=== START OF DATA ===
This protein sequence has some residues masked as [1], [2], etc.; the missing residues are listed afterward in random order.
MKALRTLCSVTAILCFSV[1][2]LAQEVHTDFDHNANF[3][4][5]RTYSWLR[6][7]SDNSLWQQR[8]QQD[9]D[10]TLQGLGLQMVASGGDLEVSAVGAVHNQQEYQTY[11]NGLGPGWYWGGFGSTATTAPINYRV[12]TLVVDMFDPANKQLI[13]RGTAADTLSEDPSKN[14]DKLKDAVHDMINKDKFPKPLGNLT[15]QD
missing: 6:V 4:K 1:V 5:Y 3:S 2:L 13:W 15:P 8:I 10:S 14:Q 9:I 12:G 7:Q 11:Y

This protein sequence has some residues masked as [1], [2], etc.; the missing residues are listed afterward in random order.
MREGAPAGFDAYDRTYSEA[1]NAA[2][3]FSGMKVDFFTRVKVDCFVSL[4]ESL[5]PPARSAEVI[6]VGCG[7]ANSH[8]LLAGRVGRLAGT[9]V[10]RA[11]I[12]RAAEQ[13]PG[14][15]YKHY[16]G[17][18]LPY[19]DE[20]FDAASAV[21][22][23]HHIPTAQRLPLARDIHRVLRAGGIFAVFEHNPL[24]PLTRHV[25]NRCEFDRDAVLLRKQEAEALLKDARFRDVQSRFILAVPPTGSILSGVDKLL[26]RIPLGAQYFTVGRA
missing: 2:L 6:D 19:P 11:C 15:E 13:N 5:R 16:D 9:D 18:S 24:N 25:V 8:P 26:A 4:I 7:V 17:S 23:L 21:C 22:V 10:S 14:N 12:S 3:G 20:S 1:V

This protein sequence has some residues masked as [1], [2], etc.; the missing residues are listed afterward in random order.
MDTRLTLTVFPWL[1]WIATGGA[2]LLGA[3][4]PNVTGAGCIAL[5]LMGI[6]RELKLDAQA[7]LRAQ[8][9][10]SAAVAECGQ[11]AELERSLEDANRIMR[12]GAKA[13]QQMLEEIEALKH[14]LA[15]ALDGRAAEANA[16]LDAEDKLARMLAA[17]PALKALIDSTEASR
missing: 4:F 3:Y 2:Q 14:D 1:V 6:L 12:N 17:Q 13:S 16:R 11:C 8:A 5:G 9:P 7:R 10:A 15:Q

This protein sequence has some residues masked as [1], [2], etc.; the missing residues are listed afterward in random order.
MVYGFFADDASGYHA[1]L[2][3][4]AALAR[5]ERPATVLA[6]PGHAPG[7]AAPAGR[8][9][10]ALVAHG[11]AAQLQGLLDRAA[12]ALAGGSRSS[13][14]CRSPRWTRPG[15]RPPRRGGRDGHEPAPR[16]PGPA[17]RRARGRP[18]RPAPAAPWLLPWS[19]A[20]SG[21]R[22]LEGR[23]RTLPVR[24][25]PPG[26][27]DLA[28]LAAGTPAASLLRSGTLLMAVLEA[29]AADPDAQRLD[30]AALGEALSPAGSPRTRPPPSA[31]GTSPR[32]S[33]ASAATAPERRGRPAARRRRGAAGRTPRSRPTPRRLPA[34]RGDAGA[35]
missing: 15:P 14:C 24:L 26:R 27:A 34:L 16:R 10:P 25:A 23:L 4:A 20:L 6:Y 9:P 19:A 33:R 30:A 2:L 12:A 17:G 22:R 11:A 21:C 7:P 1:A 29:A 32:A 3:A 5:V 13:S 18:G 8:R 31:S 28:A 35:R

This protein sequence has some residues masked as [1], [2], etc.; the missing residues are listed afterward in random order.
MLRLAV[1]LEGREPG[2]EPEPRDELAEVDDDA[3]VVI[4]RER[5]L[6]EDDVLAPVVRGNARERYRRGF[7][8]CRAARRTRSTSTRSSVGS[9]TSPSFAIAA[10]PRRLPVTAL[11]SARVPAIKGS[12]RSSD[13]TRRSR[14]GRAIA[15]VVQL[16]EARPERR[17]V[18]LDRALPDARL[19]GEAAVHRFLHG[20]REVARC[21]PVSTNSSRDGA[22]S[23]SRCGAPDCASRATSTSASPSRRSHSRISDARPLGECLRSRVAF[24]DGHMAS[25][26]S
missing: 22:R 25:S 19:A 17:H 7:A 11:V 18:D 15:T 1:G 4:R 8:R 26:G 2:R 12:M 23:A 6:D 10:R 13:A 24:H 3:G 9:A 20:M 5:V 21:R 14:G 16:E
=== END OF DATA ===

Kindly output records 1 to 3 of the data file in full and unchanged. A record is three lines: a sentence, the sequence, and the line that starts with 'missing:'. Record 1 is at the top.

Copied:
This protein sequence has some residues masked as [1], [2], etc.; the missing residues are listed afterward in random order.
MKALRTLCSVTAILCFSV[1][2]LAQEVHTDFDHNANF[3][4][5]RTYSWLR[6][7]SDNSLWQQR[8]QQD[9]D[10]TLQGLGLQMVASGGDLEVSAVGAVHNQQEYQTY[11]NGLGPGWYWGGFGSTATTAPINYRV[12]TLVVDMFDPANKQLI[13]RGTAADTLSEDPSKN[14]DKLKDAVHDMINKDKFPKPLGNLT[15]QD
missing: 6:V 4:K 1:V 5:Y 3:S 2:L 13:W 15:P 8:I 10:S 14:Q 9:I 12:G 7:Q 11:Y

This protein sequence has some residues masked as [1], [2], etc.; the missing residues are listed afterward in random order.
MREGAPAGFDAYDRTYSEA[1]NAA[2][3]FSGMKVDFFTRVKVDCFVSL[4]ESL[5]PPARSAEVI[6]VGCG[7]ANSH[8]LLAGRVGRLAGT[9]V[10]RA[11]I[12]RAAEQ[13]PG[14][15]YKHY[16]G[17][18]LPY[19]DE[20]FDAASAV[21][22][23]HHIPTAQRLPLARDIHRVLRAGGIFAVFEHNPL[24]PLTRHV[25]NRCEFDRDAVLLRKQEAEALLKDARFRDVQSRFILAVPPTGSILSGVDKLL[26]RIPLGAQYFTVGRA
missing: 2:L 6:D 19:P 11:C 15:E 13:N 5:R 16:D 9:D 18:S 24:N 25:V 8:P 26:A 4:I 7:V 17:S 23:L 21:C 22:V 10:S 14:N 12:S 3:G 20:S 1:V

This protein sequence has some residues masked as [1], [2], etc.; the missing residues are listed afterward in random order.
MDTRLTLTVFPWL[1]WIATGGA[2]LLGA[3][4]PNVTGAGCIAL[5]LMGI[6]RELKLDAQA[7]LRAQ[8][9][10]SAAVAECGQ[11]AELERSLEDANRIMR[12]GAKA[13]QQMLEEIEALKH[14]LA[15]ALDGRAAEANA[16]LDAEDKLARMLAA[17]PALKALIDSTEASR
missing: 4:F 3:Y 2:Q 14:D 1:V 6:L 12:N 17:Q 13:S 16:R 11:C 8:A 5:G 9:P 7:R 10:A 15:Q